However, the development of ML tools in healthcare is no trivial task and faces many challenges. One major challenge is the access to high quality data. Most healthcare data are acquired from patients, which are governed by stringent regulations such the Health Information Portability and Accountability Act (HIPAA) in the United States and the General Data Protection Regulation (GDPR) in Europe. Even when such data are available, investigators need to submit appropriate proposals to regulatory committees (e.g., institutional review board) to ensure adequate protection of the data and patient privacy before conducting research. A recent report from the US Government Accountability Office identifies data availability as a main barrier to the application of AI or ML in healthcare (34). The issue of data availability also has significant impact on the generalization of ML models. Most studies use a single dataset for model development and validation. Although as discussed earlier, internal cross-validation may reduce the risk of overfitting to some extent, an external validation (i.e. secondary and tertiary generalization testing) is essential in most cases to examine the true generalization performance of the ML model. A related issue is data heterogeneity in the sense that the same set of variables from different datasets or even different institutions could be measured differently, leading to unsuccessful reproducibility of the ML models in practice (35). Furthermore, data quality issues such as missingness or measurement error often require a large amount of effort to preprocess the data. Another challenge is the computational cost, especially for studies with large sample sizes, where significance computing resources (e.g., memory, graphical and computer processing units, and storage) are demanded. One solution could be the use of synthetic data to expedite and enhance the various challenges described above. Our advancements in computational sciences are now enabling us to create synthetic datasets that can mimic the performance of their real data counterparts.

ML and AI have the great potentials to improve and transform healthcare in the near future. ML will not only improve patient care outcomes, but can also help significantly reduce the healthcare cost and improve healthcare system operational activities. By understanding the ML concepts, algorithms, and the related statistical performance metrics, along with the opportunities and challenges, all healthcare professionals and researchers will be able to play pivotal roles within this coming transformation.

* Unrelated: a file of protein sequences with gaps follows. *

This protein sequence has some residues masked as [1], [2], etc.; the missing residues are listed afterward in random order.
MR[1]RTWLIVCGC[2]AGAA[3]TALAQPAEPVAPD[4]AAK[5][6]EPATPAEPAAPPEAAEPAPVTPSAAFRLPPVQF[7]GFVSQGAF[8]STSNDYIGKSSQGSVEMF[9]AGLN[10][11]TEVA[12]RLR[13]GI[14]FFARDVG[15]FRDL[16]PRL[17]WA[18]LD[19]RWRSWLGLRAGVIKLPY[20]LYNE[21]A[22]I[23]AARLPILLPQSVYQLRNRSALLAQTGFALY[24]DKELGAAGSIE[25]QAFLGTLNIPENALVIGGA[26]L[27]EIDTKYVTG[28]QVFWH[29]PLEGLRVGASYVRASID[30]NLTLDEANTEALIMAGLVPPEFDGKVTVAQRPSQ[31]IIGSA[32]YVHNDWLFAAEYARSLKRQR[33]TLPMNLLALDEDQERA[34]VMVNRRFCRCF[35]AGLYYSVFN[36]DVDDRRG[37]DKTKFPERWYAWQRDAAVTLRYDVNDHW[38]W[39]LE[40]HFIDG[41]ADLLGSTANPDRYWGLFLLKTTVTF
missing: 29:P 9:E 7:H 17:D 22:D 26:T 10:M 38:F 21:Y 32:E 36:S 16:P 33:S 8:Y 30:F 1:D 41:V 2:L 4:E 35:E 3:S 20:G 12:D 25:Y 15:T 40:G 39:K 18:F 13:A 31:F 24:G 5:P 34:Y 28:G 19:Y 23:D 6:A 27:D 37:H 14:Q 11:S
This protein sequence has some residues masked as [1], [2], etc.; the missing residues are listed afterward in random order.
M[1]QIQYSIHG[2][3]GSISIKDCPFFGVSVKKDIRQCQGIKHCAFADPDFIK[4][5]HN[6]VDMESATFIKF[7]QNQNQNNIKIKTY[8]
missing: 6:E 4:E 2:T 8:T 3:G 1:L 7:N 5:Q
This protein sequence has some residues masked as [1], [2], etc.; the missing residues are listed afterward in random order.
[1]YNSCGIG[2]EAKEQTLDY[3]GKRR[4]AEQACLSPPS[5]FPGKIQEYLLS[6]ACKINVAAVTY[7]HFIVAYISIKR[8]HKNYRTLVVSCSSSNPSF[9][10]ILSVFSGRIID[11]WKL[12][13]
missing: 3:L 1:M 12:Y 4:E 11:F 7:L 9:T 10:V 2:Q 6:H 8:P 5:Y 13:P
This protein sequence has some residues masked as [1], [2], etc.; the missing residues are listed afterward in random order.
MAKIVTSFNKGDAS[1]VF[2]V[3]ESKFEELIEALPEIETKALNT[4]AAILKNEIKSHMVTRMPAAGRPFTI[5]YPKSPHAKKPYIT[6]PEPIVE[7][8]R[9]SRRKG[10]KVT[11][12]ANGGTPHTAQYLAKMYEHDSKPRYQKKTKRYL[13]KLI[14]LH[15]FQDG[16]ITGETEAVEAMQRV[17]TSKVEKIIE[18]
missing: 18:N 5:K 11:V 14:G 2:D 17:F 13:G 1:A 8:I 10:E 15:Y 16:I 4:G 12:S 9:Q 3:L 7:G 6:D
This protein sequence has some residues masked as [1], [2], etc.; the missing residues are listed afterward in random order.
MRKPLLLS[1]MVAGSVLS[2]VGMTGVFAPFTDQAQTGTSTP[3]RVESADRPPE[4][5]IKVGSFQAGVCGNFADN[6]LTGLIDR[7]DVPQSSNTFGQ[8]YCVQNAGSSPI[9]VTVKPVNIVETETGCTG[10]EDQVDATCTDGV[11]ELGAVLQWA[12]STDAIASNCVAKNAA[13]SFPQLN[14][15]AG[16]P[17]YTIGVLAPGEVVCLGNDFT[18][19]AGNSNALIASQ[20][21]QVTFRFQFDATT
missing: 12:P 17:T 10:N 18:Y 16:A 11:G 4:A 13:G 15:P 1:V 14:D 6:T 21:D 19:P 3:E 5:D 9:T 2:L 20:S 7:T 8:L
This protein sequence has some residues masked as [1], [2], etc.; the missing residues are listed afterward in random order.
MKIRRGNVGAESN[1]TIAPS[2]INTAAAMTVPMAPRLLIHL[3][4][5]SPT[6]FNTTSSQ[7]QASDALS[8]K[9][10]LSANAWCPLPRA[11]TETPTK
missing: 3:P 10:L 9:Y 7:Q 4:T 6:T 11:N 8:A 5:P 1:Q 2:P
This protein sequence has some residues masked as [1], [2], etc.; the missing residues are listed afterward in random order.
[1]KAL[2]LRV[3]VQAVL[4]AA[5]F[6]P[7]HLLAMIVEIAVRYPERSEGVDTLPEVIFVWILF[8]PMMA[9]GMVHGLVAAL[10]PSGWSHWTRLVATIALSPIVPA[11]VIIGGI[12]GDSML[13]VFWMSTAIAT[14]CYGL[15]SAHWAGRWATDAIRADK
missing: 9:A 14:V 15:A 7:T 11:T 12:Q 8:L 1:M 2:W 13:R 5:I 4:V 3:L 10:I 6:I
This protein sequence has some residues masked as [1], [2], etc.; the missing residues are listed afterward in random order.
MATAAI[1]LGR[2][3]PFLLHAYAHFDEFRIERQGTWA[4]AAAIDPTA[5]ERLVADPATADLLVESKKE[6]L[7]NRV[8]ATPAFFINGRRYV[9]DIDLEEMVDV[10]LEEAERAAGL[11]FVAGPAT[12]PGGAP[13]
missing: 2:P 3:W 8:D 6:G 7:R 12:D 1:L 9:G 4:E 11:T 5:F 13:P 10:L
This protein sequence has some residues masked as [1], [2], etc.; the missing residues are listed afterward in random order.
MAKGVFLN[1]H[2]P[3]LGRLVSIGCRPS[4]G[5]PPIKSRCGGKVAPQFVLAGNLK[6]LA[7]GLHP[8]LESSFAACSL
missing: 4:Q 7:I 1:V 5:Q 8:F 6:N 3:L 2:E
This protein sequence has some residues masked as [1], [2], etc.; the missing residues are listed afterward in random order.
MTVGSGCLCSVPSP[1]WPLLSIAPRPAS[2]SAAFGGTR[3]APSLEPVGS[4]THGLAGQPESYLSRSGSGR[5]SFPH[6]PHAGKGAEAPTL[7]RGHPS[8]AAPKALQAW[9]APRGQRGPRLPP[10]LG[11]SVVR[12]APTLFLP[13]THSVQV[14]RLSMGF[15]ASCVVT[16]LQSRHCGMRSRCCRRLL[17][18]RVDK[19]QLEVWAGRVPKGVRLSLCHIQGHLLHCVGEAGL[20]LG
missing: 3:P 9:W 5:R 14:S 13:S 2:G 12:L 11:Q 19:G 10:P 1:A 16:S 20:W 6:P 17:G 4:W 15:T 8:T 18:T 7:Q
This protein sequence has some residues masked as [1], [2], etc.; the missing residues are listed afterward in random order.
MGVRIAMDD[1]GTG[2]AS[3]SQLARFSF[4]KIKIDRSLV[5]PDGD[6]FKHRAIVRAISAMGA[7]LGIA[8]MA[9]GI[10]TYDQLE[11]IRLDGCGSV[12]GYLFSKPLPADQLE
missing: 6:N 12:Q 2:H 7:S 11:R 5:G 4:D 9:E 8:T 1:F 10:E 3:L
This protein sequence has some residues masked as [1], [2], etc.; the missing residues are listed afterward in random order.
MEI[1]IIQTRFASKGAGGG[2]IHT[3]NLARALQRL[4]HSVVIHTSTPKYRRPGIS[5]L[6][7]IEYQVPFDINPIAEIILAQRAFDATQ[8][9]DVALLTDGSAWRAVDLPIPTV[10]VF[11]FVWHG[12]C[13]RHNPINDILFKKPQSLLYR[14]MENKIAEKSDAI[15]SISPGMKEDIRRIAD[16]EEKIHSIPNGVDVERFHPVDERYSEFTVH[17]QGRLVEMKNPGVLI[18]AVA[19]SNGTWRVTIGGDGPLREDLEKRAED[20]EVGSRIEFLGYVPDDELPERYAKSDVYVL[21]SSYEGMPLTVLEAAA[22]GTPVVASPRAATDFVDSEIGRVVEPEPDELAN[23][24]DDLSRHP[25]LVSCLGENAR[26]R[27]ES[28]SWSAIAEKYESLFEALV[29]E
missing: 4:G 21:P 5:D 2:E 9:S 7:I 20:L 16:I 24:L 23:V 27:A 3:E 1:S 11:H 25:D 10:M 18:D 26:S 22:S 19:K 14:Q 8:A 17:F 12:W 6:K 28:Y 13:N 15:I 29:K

## Author contributions

HR and BH: concept and design; HR, SA, SR, NT, and BH: analyze and interpret the data; HR and BH: writing and finalizing the paper; SA, NT, and SR: commenting and revising the paper. All authors contributed to the article and approved the submitted version.

## Conflict of interest

The MILO auto-ML mentioned in this manuscript is the intellectual property of the Regents of the University of California UC and the following co-authors in this manuscript HR, SA, and NT are its co-inventors. They are all also on the board of MILO-ML Inc. a UC start up.

The remaining authors declare that the research was conducted in the absence of any commercial or financial relationships that could be construed as a potential conflict of interest.

## Publisher’s note

All claims expressed in this article are solely those of the authors and do not necessarily represent those of their affiliated organizations, or those of the publisher, the editors and the reviewers. Any product that may be evaluated in this article, or claim that may be made by its manufacturer, is not guaranteed or endorsed by the publisher.

## Supplementary material

The Supplementary Material for this article can be found online at: https://www.frontiersin.org/articles/10.3389/fonc.2023.1130229/full#supplementary-material

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Keywords: Machine Learning, statistics, regression, classification, model evaluations, artificial intelligence

Citation: Rashidi HH, Albahra S, Robertson S, Tran NK and Hu B (2023) Common statistical concepts in the supervised Machine Learning arena. *Front. Oncol.* 13:1130229. doi: 10.3389/fonc.2023.1130229

Received: 23 December 2022; Accepted: 30 January 2023;

Published: 14 February 2023.

Edited by:

Arvydas Laurinavicius, Vilnius University, LithuaniaReviewed by:

Stanley Cohen, Rutgers, The State University of New Jersey, United StatesWei Wei, Xi’an Polytechnic University, China

Copyright © 2023 Rashidi, Albahra, Robertson, Tran and Hu. This is an open-access article distributed under the terms of the Creative Commons Attribution License (CC BY). The use, distribution or reproduction in other forums is permitted, provided the original author(s) and the copyright owner(s) are credited and that the original publication in this journal is cited, in accordance with accepted academic practice. No use, distribution or reproduction is permitted which does not comply with these terms.

*Correspondence: Hooman H. Rashidi, rashidh@ccf.org; Bo Hu, hub@ccf.org